Council tree policy under review

By on 23/06/2009 in News

Birmingham City Council will move to safeguard over one million trees across the city when Cabinet members consider a revised tree policy later this month.

The policy looks at upkeep of trees located in parks, highways, housing areas, cemeteries and crematoria, schools, playing fields, social services homes and other open spaces.

And officers have surveyed 80,000 highway tress, 36,528 on education sites and 29,725 on housing amenity areas across Birmingham, carrying out detailed risk assessments.

The survey has now been extended to the city's parks and is scheduled for completion next year.

Councillor Martin Mullaney, Cabinet Member for Leisure, Sports and Culture, insists the importance of tress to the overall wellbeing of the city cannot be underestimated.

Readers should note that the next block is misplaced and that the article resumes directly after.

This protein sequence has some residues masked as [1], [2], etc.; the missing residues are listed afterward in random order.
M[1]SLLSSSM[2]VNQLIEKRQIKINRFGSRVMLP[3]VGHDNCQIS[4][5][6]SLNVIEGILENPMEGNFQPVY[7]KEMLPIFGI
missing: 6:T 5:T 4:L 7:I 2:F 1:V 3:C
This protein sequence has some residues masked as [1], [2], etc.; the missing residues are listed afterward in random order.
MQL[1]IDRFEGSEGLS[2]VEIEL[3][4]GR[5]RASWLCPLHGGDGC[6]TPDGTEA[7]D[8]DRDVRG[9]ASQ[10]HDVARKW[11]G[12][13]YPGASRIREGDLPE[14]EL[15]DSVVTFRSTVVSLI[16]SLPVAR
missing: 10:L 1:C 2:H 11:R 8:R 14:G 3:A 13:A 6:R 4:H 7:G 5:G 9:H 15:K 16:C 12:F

He said: “As one of the greenest cities in the country, Birmingham is rightly proud of its magnificent heritage of trees and the council owns over one million across the city.

“These trees have a real impact on our daily lives and also bring a multitude of environmental benefits. They reduce the potential for flood and drought, absorb greenhouse gases and of course provide habitats for wildlife, ensuring a balanced, diverse and healthy natural environment for us all to enjoy.”

Under the revised tree policy, the city council will:

  •  Promote awareness of the importance and value of trees
  • Protect and safeguard trees
  • Provide an increasing and varied tree population within the city that is responsive to specific locations and climate change
  • Ensure the safe, efficient and sustainable management of all trees owned and maintained by Birmingham City Council.
  • Clarify legal responsibilities and liabilities for trees
  • Develop the involvement of local communities in tree matters


For further information contact Geoff Coleman on 0121 303 3501

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